Showing posts with label toys and games. Show all posts
Showing posts with label toys and games. Show all posts

Wednesday, September 28, 2011

DIY Miniature Bean Bags

I been thinking about Christmas presents for a little while now, and one short project that I already finished were these cute miniature bean bags. I made a set of six for both Aaron and Andrew. I choose to make miniature ones and fill them with rice instead of beans. I did this for a couple of reasons. The small size is easier for their small hands to hold, and they will hurt brother less should his head accidentally get in the way of a bean bag. As they get bigger (and/or more careful), maybe I'll make them a bigger set. This quick and easy sewing project makes a great frugal gift for boys.

Make Your Own Bean (or Rice) Bags
  • fabric scraps
  • thread
  • sewing machine is optional
  • beans or rice to fill the bag
  1. Cut out two rectangles the same size for each bean bag you want to make. I cut my rectangles 3" by 4" for these miniature ones. For regular sized bean bags, I think 4" by 6" would be a good size.
  2. Place two rectangles right sides together. Stitch around three sides, leaving one open for turning and stuffing.
  3. Turn right side out.
  4. Fill with beans or rice.
  5. Whip or slip stitch the open side closed. Stitch very securely; you don't want the contents to spill everywhere.

Thursday, June 30, 2011

DIY Child's Drum

This toy is super easy to make, and what child wouldn't love a drum of their very own. I made one for the boys before, when we were living with family, and the boys wanted to be just like their Uncle Caleb. But the recycled pretzel container drum obviously didn't make the cut for items to move half-way around the world, so I made a new drum for Aaron's third birthday, and he loved it.

First, find a cylindrical container, and clean it. This time, I used a cardboard container that formerly contained 3 kg of ice cream. Next, cover it with paper, and decorate it. Then, find something to use for drumsticks. This time, my husband cut two pieces of bamboo for drumsticks. Incidentally, the thin bamboo stick was sturdy enough to break the brand new saw blade (that's China for you). In the past, we have used other sticks, pencils, and chopsticks for drumsticks.

If your child wants to pretend to be in a marching band (like Uncle Caleb or Christopher Robin), you can add a string to be worn around the neck, as long as you are there to make sure it is not a strangulation hazard.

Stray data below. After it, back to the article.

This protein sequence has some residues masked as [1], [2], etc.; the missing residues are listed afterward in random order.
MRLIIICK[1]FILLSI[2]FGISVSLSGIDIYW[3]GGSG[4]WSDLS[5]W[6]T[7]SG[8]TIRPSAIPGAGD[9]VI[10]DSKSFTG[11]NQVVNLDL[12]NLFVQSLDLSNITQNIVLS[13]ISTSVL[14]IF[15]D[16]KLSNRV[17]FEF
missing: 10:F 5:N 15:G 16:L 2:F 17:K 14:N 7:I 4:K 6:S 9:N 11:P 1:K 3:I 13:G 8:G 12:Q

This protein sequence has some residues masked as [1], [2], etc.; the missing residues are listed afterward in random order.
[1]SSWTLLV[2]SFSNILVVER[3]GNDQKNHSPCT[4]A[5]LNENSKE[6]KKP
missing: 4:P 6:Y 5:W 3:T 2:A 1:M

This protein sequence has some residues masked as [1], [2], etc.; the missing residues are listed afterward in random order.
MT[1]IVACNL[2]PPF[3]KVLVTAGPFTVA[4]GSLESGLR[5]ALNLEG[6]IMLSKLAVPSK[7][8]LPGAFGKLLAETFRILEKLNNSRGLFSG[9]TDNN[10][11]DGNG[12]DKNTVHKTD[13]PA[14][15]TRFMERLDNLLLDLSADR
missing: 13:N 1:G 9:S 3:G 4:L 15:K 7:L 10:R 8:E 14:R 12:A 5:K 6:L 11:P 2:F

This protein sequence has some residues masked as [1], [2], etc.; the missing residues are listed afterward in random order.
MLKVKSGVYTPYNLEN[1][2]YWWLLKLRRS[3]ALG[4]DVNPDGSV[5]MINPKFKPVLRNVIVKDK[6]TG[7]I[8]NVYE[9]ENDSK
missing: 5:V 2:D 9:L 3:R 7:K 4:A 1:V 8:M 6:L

Now our boys are all ready for a hero party. Both boys love this simple and free (well except for the saw blade) toy. Perhaps we'll have to get another "big old kind of ice cream" (as Aaron would say) so that they can each have one.

Wednesday, June 29, 2011

DIY Thomas Board Game

My mom made tons of games for us when we were kids. A lot of them were educational, but some were just for fun. For my son's third birthday I wanted to make him a special board game that he would really enjoy. He loves Thomas the Tank Engine, so I decided to make a Thomas-themed board game. After I decided on the theme, it was a pretty straight forward process.

First I found a piece of cardboard. I used part of the box from the new toilet seat, but any sturdy cardboard will do. You could probably even buy new cardboard if you wanted to, but I have no idea where I could but it here.

Then I had my husband print out a map of the Island of Sodor he downloaded from Wikipedia. Because Nate is amazing and computer savy, he was able to make it large enough to fit on two pages and added direction arrows, start here, and end of the line markings to the document before printing. This made my job easier. I just added additional stops, basically black dots, for the trains to stop at along the track. Then I glued the map to the cardboard and put some Thomas stickers we had on for decoration. Next I laminated the whole thing, with tape because that is all we had at the time.

I also had my husband print some engines from Thomas coloring pages we found online. Again because my husband is so cool, he was able to shrink them down and adapt a Thomas engine to match the rest before printing them out. I colored them, cut them out, and then laminated them onto cardboard. Then I made little stands so the trains can stand up as they move along the track.

I wanted the game to help emphasize some of the good morals that are taught in the Thomas stories so I made consequence cards to be used when a player lands on a stop that has a name written on the map. Things like helping a friend shunt freight cars move you ahead, but being bossy or boasting move you back a few stops. If you want to make your own game you can download the free printable game cards here.

The rules are simple:
  1. Roll the die
  2. Move that number of stops
  3. Stay there if it has no name
  4. Or pick a card and follow the consequence if it has a name
  5. The fist one to the end of the line wins
Or you can simply push the cars around the Island of Sodor and have fun reading the cards, which is what Aaron's favorite thing to do with this game so far. I guess it is good to has gifts that you can grow into.

I am really pleased with how the game turned out, and Aaron is too even if he plays the game differently than intended. It is a gift Aaron loves and cost me basically nothing to make since we had the cardboard and die already. It did take a little paper, ink, and tape, but the only real expense was my time.

What do you think would be good themes for board games?


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